In "Continuity, legitimacy and strategy: The titular priors of Ireland--Romegas, González, Wyse and Brochero--and their relations with the Spanish monarch, 1576-1625", Declan M. Downey's essay picks up where Brendan Scott's ends. He examines the political connections between Ireland and Hapsburg Spain in the wake of the Reformation, and the need for continuity of tradition through the use of titular dignities if Roman Catholicism were to be reestablished in England. The revival of the title of Prior of Ireland in Romegas, a Gascon nobleman of the langue of Provence with no connection to Ireland, but who was a heroic figure from the siege of Malta in 1565, reflects the fame and prestige the victory over the Ottoman Turks elicited in Western Europe.

The focus of the collection then shifts to the architecture of the military orders. Understanding the layout of the estates is no easy task due to the near absence of evidence, or their ruinous state. Nevertheless, the authors are able to draw some tentative conclusions about the built environment of Templar and Hospitaller estates. Tadhg O'Keeffe and Pat Grogan's "Building a frontier? The architecture of the military orders in medieval Ireland" discusses the architecture of the military orders within the Turnerian model of Ireland as a "frontier." Cross-cultural movements between western Christendom and the Levant in the twelfth century suggest a common conceptual architectural footprint, and the authors argue that similarities in architecture must be understood within a common frontier ideology or experience. Eamon Cotter's "The archaeology of the Irish Hospitaller preceptories of Mourneabbey and Hospital in Context" broadens the archaeological survey to include a comparison with Hospitaller estates in Ireland, Britain, and Normandy. Based on archaeological investigations, documentary and cartographic evidence, as well as aerial photography, Cotter suggests that, with some local variations, the fundamental physical elements of Hospitaller preceptories were common. Many of his conclusions, drawn in particular from the evidence at Mourneabbey and Hospital, are the same as those drawn by O'Keeffe and Grogan, particularly with regard to an enclosed precinct, a church in physical isolation from the residential buildings, a hall, and conventual buildings, along with the usual manorial accouterments.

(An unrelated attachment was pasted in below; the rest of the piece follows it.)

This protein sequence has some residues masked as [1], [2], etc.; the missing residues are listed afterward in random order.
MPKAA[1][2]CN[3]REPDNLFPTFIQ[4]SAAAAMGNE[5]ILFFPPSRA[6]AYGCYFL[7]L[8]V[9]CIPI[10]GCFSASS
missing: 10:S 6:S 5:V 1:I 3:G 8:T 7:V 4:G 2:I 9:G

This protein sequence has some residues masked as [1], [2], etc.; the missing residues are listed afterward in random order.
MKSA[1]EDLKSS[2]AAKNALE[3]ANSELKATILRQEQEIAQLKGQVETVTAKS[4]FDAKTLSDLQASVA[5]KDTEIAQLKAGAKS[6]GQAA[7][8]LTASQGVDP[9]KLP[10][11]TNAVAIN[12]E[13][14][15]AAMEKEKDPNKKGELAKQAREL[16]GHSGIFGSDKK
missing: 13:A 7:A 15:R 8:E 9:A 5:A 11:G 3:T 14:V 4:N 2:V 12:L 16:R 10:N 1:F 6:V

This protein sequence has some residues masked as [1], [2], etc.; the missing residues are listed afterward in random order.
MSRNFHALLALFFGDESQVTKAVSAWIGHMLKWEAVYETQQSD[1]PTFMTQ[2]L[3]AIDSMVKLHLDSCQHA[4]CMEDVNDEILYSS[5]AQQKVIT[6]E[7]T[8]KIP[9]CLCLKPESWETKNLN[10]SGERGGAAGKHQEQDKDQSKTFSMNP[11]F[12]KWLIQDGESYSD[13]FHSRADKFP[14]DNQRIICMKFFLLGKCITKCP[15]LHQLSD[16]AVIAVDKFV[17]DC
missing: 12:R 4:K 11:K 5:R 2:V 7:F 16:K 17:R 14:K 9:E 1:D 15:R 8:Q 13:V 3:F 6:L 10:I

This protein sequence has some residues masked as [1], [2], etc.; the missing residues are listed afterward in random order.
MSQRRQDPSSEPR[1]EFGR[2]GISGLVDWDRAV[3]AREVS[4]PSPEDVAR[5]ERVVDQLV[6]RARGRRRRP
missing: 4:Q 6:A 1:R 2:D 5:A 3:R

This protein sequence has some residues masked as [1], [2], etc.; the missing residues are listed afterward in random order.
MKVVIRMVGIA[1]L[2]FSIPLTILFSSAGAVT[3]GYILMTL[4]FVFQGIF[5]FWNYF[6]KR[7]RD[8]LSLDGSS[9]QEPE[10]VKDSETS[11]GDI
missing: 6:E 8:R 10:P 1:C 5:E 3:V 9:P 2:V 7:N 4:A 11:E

Kieran O'Conor and Paul Naessens' "Temple House: From Templar castle to new English mansion" provides a detailed study of Temple House Castle, Co. Sligo, from its thirteenth-century foundation, through the suppression of the Templars in 1312, up to the seventeenth century. They argue that the castle was likely granted to the Templars from one of the de Burgh lords of Connacht after the late 1230s, and that the Templars were expected to play a military role in thirteenth-century Connacht. They trace the architectural remains to three principal phases, and include a discussion of the original Hall house built by the Templars in the thirteenth century. Paul Caffrey's "Visual culture of Hospitaller Knights of the Priory of Ireland" brings the architectural section of the book to a close, and provides a discussion of artistic and symbolic representations found on grave-slabs, effigies, and sculpted figurines at various locations in Ireland, including the carved figures on the piers of the chancel arch at Kilteel (Co. Kildare) that date to the late twelfth century--the only surviving chancel archway in Ireland that contains a narrative scheme of figurative sculpture. Caffrey also includes an analysis of the symbolism in seventeenth-century portraits of Priors Thomas Dowcra and Andrew Wyse, and how the portraits reflect the images of knighthood, nobility and religious identity that helped to define Hospitaller identity.